Jnanayoga, aka: Jñānayoga, Jnana-yoga, Jnana-Yoga; 3 Definition(s)
Jnanayoga means something in Hinduism, Sanskrit. If you want to know the exact meaning, history, etymology or English translation of this term then check out the descriptions on this page. Add your comment or reference to a book if you want to contribute to this summary article.
PuranaSource: Cologne Digital Sanskrit Dictionaries: The Purana Index
The Purana (पुराण, purāṇas) refers to Sanskrit literature preserving ancient India’s vast cultural history, including historical legends, religious ceremonies, various arts and sciences. The eighteen mahapuranas total over 400,000 shlokas (metrical couplets) and date to at least several centuries BCE.
General definition (in Hinduism)
Jñānayoga (ज्ञानयोग).—The process of approaching the Supreme by the cultivation of knowledge; the predominantly empirical process of linking with the Supreme, which is executed when one is still attached to mental speculation.Source: ISKCON Press: Glossary
Languages of India and abroad
Jñānayoga (ज्ञानयोग).—contemplation as the principal means of, attaining the Supreme spirit or acquiring true or spiritual knowledge; ज्ञानयोगेन सांख्यानां कर्मयोगेण योगिनाम् (jñānayogena sāṃkhyānāṃ karmayogeṇa yoginām) Bg.3.3.
Derivable forms: jñānayogaḥ (ज्ञानयोगः).
Jñānayoga is a Sanskrit compound consisting of the terms jñāna and yoga (योग).Source: DDSA: The practical Sanskrit-English dictionary
Sanskrit, also spelled संस्कृतम् (saṃskṛtam), is an ancient language of India commonly seen as the grandmother of the Indo-European language family. Closely allied with Prakrit and Pali, Sanskrit is more exhaustive in both grammar and terms and has the most extensive collection of literature in the world, greatly surpassing its sister-languages Greek and Latin.
Search found 1434 related definition(s) that might help you understand this better. Below you will find the 15 most relevant articles:
Yoga (योग, “activities”) refers to one of the five causes of bondage (bandha) according to...
Jñāna (ज्ञान) refers to a set of “eleven knowledges”, according to the 2nd century Mahāprajñāpā...
Yogāsana (योगासन) refers to a type of Āsana (sitting poses), according to Ganapati Sthapat...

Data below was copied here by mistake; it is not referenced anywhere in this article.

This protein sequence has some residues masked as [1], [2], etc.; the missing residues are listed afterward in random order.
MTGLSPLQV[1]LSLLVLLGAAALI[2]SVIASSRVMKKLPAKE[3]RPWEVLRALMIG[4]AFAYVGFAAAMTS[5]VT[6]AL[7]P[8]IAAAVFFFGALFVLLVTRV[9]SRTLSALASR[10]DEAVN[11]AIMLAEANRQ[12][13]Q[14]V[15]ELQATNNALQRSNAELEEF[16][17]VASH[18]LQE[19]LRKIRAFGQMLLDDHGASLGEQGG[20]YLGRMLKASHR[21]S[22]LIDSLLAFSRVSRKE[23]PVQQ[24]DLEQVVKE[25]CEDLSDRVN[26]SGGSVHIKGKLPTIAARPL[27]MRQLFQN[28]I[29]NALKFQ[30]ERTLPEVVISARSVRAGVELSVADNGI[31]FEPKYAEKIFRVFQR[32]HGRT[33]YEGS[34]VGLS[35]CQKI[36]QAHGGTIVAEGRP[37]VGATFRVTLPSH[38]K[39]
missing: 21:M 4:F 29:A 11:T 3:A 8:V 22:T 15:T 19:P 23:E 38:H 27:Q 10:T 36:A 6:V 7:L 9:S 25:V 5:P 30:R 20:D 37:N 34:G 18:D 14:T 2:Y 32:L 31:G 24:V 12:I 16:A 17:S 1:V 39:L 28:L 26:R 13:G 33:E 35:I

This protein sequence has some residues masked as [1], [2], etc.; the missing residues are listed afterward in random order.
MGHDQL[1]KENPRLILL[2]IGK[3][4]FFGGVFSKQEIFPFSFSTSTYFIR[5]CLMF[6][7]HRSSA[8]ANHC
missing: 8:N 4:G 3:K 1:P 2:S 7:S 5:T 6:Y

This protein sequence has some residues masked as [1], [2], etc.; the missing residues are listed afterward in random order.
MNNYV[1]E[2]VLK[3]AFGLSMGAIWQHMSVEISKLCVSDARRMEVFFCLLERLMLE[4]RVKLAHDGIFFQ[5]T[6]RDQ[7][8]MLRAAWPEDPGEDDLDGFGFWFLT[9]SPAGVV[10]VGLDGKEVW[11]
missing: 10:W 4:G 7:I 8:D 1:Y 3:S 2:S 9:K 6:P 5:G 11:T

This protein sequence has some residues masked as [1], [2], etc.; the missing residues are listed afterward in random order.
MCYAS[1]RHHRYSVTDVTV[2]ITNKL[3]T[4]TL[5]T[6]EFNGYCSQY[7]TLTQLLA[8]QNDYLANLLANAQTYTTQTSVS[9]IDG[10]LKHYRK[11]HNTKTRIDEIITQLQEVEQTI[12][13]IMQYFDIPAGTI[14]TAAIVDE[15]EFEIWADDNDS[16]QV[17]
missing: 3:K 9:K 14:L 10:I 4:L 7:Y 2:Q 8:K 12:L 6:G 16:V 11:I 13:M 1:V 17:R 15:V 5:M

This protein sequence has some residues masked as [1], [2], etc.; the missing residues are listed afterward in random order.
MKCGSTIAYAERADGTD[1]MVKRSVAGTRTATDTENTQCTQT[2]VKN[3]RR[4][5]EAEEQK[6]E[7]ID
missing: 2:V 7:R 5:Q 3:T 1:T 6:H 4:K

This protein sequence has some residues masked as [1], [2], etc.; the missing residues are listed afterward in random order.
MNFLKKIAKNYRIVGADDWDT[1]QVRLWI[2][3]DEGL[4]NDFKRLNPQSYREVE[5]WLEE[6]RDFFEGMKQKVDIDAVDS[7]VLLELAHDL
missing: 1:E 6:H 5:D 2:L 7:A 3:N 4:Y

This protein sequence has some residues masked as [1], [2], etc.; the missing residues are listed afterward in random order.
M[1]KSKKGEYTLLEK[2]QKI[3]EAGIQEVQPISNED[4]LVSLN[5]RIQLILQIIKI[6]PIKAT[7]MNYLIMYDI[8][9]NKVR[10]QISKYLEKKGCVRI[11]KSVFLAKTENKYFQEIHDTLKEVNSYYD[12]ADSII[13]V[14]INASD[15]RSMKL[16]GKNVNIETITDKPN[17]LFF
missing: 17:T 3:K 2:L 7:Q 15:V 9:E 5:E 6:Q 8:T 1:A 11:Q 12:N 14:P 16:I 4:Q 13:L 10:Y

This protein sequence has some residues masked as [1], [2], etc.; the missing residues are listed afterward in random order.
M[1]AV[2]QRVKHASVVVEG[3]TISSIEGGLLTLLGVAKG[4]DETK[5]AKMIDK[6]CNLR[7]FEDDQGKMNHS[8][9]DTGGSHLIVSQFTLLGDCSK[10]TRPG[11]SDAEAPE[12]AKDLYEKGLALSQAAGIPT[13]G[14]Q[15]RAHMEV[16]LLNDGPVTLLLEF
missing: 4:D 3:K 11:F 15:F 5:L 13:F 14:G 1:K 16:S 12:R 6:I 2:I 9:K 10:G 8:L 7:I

Jñānendriya (ज्ञानेन्द्रिय).—an organ of perception; (these are five tvac, rasanā, cakṣus, karṇ...
Yogeśvara (योगेश्वर).—1) an adept in or a master of Yoga. 2) one who has obtained superhuman fa...
Rājayoga (राजयोग) or “royal yoga” is commonly applied as a retronym—at least since the publicat...
Haṭhayoga (हठयोग).—a particular mode of Yoga or practising abstract meditation, (so called, as ...
Yogavāsiṣṭha (योगवासिष्ठ).—Name of a work (treating of the means of obtaining final beatitude b...
Jñānamudra (ज्ञानमुद्र).—a. 'having the impress of wisdom', wise. Jñānamudra is a Sanskrit comp...
Karmayoga (कर्मयोग).—1) performance of actions, worldly and religious rites; कर्मयोगेन योगिनाम्...
Kriyāyoga (क्रियायोग).—1) connection with the verb. 2) the employment of expedients or means; त...
Yogamāyā (योगमाया) refers to “miraculous power”, acquired by practising yoga. Śrī mentions that...
Yoga-kṣema.—(IA 7; LP), death; cf. jāta-yoga-kṣema, dead. Note: yoga-kṣema is defined in the “I...
Brahmajñāna (ब्रह्मज्ञान).—knowledge about Brahman; वेदान्तसाङ्ख्यसिद्धान्त- ब्रह्मज्ञानं वदाम्...
Aṣṭāṅgayoga (अष्टाङ्गयोग) is explained by Lakṣmaṇadeśika in his 11th-century Śaradātilaka as yo...
Search found 15 books and stories containing Jnanayoga, Jñānayoga, Jnana-yoga or Jnana-Yoga. You can also click to the full overview containing English textual excerpts. Below are direct links for the most relevant articles:
Yoga Vasistha [English], Volume 1-4 (by Vihari-Lala Mitra)
Chapter II - Sciences connected with yoga < [The yoga philosophy]
Chapter IX - Origin of yoga in the vedas < [The yoga philosophy]
Chapter X - Rise of the heretical yogas < [The yoga philosophy]
The Bhagavata Purana (by A.C. Bhaktivedanta Swami Prabhupada)
Chapter 31 - Narada Instructs the Pracetas < [Canto IV - The Creation of the Fourth Order]
Chapter 20 - Pure Devotional Service Surpasses Knowledge and Detachment < [Canto XI - General History]
Chapter 28 - Jnana-yoga < [Canto XI - General History]
Mandukya Karika, verse 3.41 < [Chapter III - Advaita Prakarana (Non-duality)]
Mandukya Karika, verse 3.39 < [Chapter III - Advaita Prakarana (Non-duality)]
Mandukya Karika, verse 4.2 < [Chapter IV - Alatashanti Prakarana (Quenching the firebrand)]
A History of Indian Philosophy Volume 3 (by Surendranath Dasgupta)
Part 3 - The Pañcarātra Literature < [Chapter XVI - The Pañcarātra]
Part 4 - Philosophy of the Jayākhya and other Saṃhitās < [Chapter XVI - The Pañcarātra]
Part 3 - Āḻvārs and Śrī-vaiṣṇavas on certain points of controversy in religious dogmas < [Chapter XVII - The Āḻvārs]
Parama Samhita (English translation) (by Krishnaswami Aiyangar)
Brihad Bhagavatamrita (by Śrīla Sanātana Gosvāmī)